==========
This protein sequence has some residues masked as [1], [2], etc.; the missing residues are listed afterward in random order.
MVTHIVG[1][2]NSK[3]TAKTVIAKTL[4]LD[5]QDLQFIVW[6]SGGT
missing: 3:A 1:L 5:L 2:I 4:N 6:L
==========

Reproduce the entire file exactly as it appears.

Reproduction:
This protein sequence has some residues masked as [1], [2], etc.; the missing residues are listed afterward in random order.
MVTHIVG[1][2]NSK[3]TAKTVIAKTL[4]LD[5]QDLQFIVW[6]SGGT
missing: 3:A 1:L 5:L 2:I 4:N 6:L